Another object of the invention is to provide a high speed DSP system which operates at full speed yet uses slower speed memory modules.
To achieve these and other objects, a digital signal processing system is disclosed which includes a high speed DSP and a number of relatively slower memory modules connected in parallel with the DSP. This invention also includes demultiplexers for demultiplexing the sequentially produced addresses and data from the DSP into simultaneous parallel addresses and data to the memory modules. This invention also includes a multiplexer for multiplexing the data output from the parallel memory modules into a single data bus to the DSP.
According to a preferred embodiment of the present invention, the DSP, the demultiplexers and the multiplexer are synchronized by a system clock, making it possible for the high speed DSP to effectively access a plurality of slower speed memory in a time-sharing, pipeline fashion. As a result, a digital signal processing system which runs at full speed yet uses relatively slower speed memory is made possible.
Additional objects and advantages of the invention will be set forth, or be obvious from, or may be learned from, the description to follow.
FIG. 1 is a block diagram of a digital system processing system in accordance with an embodiment of this invention.
FIG. 2 shows timing waveforms of an embodiment of this invention.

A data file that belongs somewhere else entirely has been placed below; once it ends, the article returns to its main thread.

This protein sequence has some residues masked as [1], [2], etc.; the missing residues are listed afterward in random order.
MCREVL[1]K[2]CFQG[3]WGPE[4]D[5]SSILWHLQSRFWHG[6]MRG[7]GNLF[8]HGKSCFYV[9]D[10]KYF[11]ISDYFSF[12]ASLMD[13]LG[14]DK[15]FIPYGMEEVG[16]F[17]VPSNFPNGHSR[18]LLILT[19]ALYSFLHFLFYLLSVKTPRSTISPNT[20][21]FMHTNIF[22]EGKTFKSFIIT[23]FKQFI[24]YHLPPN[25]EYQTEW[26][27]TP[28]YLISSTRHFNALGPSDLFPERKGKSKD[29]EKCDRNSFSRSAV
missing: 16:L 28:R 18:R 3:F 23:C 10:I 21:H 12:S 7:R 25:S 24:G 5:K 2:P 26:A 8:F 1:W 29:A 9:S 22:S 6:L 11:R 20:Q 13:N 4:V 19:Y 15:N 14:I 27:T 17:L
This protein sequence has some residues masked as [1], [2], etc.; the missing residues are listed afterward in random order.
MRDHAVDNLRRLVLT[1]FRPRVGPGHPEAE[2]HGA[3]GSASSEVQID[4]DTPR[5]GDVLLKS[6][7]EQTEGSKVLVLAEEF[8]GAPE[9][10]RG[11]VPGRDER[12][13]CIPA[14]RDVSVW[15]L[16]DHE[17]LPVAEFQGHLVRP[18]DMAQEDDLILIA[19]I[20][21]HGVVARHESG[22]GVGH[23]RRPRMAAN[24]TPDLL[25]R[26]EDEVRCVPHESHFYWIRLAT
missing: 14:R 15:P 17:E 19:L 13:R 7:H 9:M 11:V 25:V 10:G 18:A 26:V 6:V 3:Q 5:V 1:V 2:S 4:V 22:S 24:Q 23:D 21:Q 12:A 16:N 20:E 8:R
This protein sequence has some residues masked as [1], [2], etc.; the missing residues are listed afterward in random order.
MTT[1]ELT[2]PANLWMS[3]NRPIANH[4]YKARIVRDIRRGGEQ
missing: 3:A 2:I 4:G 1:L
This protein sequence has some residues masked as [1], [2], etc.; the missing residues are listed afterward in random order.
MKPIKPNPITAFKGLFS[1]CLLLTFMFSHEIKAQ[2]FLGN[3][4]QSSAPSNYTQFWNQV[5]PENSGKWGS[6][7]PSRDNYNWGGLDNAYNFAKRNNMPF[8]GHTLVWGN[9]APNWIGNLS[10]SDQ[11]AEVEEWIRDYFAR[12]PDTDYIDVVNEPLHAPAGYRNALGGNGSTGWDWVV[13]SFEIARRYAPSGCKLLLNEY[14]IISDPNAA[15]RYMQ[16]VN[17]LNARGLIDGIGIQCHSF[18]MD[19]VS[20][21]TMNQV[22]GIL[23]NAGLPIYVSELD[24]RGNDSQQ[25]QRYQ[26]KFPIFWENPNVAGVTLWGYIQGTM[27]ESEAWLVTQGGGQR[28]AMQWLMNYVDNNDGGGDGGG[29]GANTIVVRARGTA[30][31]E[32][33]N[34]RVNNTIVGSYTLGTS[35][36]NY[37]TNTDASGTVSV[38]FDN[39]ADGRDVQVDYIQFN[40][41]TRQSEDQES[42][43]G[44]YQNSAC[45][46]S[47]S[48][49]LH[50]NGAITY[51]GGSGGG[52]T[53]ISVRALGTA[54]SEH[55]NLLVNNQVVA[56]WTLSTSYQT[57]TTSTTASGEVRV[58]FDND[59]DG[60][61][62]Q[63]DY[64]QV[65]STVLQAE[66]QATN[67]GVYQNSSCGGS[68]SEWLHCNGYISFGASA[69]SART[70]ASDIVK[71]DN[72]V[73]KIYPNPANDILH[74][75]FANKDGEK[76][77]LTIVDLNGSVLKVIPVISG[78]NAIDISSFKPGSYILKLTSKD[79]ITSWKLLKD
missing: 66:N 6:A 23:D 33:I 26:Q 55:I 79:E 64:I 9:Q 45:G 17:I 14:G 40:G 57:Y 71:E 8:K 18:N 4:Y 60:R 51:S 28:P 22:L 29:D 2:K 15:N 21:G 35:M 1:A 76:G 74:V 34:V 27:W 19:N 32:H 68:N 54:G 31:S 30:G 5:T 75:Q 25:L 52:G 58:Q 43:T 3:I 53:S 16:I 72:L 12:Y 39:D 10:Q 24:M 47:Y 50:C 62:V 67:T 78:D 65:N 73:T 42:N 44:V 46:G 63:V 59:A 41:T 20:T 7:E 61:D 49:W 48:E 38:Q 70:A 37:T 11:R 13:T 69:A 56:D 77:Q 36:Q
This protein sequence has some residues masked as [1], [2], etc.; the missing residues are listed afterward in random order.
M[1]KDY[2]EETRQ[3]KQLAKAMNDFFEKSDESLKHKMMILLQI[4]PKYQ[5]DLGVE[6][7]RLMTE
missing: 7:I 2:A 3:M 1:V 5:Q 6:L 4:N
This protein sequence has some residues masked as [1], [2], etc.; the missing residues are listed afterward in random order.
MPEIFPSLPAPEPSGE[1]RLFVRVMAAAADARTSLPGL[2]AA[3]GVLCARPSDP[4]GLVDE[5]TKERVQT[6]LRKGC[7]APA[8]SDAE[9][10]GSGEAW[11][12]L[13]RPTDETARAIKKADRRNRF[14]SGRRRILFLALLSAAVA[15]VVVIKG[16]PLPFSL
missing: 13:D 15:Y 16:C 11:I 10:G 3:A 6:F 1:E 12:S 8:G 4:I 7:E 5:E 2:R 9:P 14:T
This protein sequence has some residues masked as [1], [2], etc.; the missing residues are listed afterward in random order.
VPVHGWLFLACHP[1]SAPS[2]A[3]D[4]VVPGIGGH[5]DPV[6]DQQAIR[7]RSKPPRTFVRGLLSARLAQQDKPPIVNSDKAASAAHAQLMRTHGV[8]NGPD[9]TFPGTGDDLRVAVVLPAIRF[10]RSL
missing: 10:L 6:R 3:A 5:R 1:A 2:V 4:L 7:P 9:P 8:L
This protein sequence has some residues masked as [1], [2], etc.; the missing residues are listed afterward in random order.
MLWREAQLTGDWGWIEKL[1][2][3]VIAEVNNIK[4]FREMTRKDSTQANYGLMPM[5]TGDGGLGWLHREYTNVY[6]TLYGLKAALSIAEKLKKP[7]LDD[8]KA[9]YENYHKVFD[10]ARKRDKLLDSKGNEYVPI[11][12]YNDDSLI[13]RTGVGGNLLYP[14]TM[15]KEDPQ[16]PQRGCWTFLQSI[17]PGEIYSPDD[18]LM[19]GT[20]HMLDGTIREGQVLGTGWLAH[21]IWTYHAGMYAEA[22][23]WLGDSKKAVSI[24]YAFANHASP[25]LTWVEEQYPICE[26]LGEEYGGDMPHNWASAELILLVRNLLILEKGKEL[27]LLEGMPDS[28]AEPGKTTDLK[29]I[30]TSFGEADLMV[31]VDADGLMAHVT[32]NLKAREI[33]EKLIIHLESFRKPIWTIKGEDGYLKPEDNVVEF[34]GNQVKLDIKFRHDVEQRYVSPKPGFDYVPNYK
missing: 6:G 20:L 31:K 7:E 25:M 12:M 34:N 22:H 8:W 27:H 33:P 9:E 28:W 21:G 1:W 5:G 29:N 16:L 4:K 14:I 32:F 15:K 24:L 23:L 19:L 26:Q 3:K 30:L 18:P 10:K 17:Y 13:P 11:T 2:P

FIG. 3 shows timing waveforms of address generation of an embodiment of this invention.
FIG. 4 shows timing waveforms of memory write cycles of an embodiment of this invention.
FIG. 5 shows timing waveforms of memory read cycles of an embodiment of this invention.
FIG. 6 shows a block diagram of a second digital system processing system in accordance with an embodiment of this invention.
Detailed reference will now be made to the present preferred embodiment of the invention, an example of which is illustrated in the accompanying drawings.
FIG. 1 shows a digital signal processing system in which five slower memory modules 3a-3e contained in memory block 3 are accessed by a single high speed digital signal processor (DSP) 1. The DSP 1 sequentially and continuously generates address signals A1, A2, A3, A4, A5, A1, A2, etc. over a single n-bit address bus 6. Each of the address signals A1-A5 on the address bus 6 remain valid for an individual period of the system clock SCK.
The address bus 6 is presented to the input of the demultiplexer 2, which is synchronized to the system clock SCK and controlled by signals CA1-CA5 generated by the DSP 1 during all read and write operations.
The demultiplexer 2 includes a sufficient number of address lines to uniquely designate each of the memory modules being accessed. The address bus 6, containing sequential address signals A1-A5, is demultiplexed by the data demultiplexer (DEMUX) 2 into individual n-bit address busses 7-11, each respectively receiving one of the address signals A1-A5.
The address signals on address busses 7-11 are then latched into address latches 33-37, respectively. The address latches 33-37 are synchronized to the SCK 31 signal through the signals CA1-CA5 from the DSP 1. These signals may, of course, be generated outside the DSP, such as in a programmable array logic (PAL) or similar device. The n-bit outputs 20-24 of the address latches 33-37 maintain a valid address signal to the memory modules 3a-3e long enough so that the memory has enough time to respond. In this example, the address latches 33-37 maintain a valid address for five periods of the SCK 31.